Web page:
Emory University professor and American historian Deborah Lipstadt is one of the world’s most prominent scholars on the Holocaust and antisemitism.
In 1996, Lipstadt was famously sued for libel in the United Kingdom by self-proclaimed historian David Irving for characterizing his work as Holocaust denial in her 1993 book Denying the Holocaust: The Growing Assault on Truth and Memory. Lipstadt wrote about her victory in her 2005 book History on Trial: My Day in Court with a Holocaust Denier, which became a 2016 film starring Rachel Weisz as Lipstadt.
She released her eighth book, Antisemitism: Here and Now, earlier this month. Unlike her other works, it deals with the longest form of hatred in human history, which not only continues to this day but has been rising in scope throughout Europe and North America, whereas her previous writings concentrated on the historical event.
JNS talked with Lipstadt over the phone. The interview has been edited for brevity and clarity.
Q: This latest work of yours, how does it stand out from your other published books?
A: This book is very different from my previous books, which dealt with history. Even my book on denial dealt with how deniers distorted the past. This book is about past and present, what’s going on right now. It’s about contemporary events, so that made this book very different to write. Usually, I write about what was and here I’m writing about what is. Usually I write about what already happened. But here I was writing what was happening as I was writing it, so that made it very different.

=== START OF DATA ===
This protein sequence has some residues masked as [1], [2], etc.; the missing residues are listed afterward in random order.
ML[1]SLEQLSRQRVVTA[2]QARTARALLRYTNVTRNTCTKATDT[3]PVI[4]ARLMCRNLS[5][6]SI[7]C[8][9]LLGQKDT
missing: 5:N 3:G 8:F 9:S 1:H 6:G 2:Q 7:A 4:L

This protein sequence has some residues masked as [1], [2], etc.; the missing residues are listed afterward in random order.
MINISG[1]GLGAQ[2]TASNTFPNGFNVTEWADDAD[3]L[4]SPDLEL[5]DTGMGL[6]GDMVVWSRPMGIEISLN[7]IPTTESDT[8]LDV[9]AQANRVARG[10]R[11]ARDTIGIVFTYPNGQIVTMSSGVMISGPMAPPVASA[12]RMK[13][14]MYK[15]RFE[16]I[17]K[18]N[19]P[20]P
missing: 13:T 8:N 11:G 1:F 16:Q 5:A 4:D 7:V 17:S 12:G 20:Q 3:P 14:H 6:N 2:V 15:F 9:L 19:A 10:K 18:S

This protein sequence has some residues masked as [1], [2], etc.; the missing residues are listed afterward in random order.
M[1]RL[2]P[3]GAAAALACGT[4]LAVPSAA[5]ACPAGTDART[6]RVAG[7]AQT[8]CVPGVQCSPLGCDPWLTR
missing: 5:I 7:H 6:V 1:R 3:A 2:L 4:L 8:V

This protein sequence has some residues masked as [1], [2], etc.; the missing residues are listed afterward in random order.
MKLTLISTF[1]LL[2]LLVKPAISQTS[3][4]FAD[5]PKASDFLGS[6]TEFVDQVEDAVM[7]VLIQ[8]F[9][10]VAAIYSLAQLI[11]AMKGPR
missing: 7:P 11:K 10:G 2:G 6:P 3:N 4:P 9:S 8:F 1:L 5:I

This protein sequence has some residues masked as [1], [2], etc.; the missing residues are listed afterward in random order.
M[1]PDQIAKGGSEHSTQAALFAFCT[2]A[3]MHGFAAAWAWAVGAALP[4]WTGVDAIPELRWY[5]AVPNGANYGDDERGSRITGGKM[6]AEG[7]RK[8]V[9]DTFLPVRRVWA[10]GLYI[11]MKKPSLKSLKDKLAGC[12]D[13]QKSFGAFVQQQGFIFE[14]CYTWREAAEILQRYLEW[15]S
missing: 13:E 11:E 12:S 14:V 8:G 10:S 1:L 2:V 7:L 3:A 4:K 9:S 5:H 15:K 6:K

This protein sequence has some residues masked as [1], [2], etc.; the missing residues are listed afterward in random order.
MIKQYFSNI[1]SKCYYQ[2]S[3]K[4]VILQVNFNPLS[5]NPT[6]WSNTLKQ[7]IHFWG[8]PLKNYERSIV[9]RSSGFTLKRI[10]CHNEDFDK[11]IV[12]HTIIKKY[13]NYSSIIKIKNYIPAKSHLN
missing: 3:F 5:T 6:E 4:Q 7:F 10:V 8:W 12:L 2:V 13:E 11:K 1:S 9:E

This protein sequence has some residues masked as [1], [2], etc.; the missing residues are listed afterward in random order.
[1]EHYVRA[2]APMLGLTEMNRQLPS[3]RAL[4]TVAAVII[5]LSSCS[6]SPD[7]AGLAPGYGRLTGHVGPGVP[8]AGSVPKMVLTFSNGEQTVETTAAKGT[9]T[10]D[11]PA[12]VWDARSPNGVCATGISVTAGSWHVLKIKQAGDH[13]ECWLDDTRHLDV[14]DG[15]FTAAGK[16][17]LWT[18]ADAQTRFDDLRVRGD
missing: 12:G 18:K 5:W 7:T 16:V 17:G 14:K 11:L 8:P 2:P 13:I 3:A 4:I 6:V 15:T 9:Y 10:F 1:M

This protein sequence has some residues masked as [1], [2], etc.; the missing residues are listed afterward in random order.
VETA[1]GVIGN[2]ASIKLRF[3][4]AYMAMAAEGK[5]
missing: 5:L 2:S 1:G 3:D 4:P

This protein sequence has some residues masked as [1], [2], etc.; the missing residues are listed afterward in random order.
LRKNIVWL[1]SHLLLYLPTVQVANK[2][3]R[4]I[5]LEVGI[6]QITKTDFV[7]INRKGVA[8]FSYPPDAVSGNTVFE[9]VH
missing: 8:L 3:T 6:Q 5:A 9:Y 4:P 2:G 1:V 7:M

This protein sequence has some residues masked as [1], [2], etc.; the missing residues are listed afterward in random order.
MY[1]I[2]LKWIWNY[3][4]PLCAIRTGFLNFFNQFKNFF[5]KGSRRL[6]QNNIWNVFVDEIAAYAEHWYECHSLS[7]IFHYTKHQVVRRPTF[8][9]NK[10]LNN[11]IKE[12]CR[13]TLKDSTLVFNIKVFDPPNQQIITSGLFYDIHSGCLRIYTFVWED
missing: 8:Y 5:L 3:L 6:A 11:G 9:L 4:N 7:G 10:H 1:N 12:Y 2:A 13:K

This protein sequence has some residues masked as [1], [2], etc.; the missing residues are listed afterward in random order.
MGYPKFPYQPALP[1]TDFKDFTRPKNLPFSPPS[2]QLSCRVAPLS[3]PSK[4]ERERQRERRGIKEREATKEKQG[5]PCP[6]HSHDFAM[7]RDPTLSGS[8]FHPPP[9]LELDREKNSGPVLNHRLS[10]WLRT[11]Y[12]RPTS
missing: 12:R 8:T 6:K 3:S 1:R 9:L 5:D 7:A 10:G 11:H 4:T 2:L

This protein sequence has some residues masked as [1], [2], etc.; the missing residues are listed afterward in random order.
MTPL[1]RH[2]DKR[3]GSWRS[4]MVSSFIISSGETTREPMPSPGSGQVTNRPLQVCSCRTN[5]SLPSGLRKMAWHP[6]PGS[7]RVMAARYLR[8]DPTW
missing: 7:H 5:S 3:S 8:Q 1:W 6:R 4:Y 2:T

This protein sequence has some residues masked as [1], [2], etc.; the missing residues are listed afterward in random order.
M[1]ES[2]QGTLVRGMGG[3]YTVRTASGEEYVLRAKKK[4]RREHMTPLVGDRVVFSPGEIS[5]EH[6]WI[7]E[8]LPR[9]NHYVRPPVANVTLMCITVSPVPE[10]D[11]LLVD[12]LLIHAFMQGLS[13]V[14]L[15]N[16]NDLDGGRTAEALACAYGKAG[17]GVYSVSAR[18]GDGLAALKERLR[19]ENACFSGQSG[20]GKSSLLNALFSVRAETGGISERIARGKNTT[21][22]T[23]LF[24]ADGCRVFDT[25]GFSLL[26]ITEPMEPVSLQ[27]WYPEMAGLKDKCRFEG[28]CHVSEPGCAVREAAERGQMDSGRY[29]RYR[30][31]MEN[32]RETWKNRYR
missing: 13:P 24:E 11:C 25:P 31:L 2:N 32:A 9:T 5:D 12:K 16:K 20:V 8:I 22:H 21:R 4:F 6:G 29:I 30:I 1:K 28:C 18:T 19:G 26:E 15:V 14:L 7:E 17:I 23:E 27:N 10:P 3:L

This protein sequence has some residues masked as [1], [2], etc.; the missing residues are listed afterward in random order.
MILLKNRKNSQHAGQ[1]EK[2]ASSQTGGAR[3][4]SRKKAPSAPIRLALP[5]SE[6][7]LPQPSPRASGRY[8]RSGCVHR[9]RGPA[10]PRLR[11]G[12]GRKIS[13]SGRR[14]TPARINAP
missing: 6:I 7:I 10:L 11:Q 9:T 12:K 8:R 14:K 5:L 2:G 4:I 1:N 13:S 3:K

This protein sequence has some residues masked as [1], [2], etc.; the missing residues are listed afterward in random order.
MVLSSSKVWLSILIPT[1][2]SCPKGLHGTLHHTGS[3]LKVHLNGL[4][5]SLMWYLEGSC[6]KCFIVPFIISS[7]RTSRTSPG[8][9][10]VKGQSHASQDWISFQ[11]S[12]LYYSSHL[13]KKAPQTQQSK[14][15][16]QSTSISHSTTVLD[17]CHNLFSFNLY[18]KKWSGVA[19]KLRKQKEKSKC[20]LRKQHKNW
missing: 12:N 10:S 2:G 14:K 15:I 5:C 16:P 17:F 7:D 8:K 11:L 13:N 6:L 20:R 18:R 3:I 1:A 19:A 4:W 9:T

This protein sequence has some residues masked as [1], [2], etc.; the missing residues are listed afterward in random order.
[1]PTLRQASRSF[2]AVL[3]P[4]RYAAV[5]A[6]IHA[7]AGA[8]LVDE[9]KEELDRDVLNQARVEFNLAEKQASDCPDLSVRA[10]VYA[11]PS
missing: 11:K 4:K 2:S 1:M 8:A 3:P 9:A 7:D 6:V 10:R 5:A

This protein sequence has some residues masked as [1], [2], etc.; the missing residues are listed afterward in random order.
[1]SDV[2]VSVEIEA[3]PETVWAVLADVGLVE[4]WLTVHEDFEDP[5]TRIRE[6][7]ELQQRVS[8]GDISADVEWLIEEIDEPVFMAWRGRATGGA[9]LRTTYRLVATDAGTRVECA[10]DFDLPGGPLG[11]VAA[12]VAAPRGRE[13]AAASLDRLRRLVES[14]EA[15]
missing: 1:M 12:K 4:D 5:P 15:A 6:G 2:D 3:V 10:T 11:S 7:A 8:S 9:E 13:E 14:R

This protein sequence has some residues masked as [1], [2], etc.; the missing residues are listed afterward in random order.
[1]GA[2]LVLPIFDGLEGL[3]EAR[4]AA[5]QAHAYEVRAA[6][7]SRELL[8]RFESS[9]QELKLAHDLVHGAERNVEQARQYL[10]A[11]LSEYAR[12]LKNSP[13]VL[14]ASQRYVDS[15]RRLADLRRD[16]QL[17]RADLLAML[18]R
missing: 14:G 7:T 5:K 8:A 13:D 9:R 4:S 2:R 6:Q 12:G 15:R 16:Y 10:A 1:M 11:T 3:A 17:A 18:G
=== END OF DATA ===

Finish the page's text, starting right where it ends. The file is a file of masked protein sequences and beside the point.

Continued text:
The other thing that made it different was that, because it’s a book about what is happening, a contemporary angle, there were pages I wanted to add: A Holocaust survivor in Paris murdered in her apartment, [British Labour Party leader] Jeremy Corbyn going to the burial massacre of a perpetrator behind the 1972 [massacre of Israeli athletes and coaches at the] Munich Summer Olympics. Every day there seemed to be something.
The irony is, and I write this at the end of the book, that while it was a harder book to write, it was a hard book to finish with all that was [and is] going on. I was willing to predict — and I don’t usually make predictions — that by the time the book was finished, something will have happened that should’ve been in this book. Then came the Tree of Life*Or L’Simcha Synagogue shooting in Pittsburgh [on Oct. 27, 2018].
Q: You have likened antisemitism to a conspiracy theory? But is it more than that? Isn’t it also a genocidal hatred of Jews?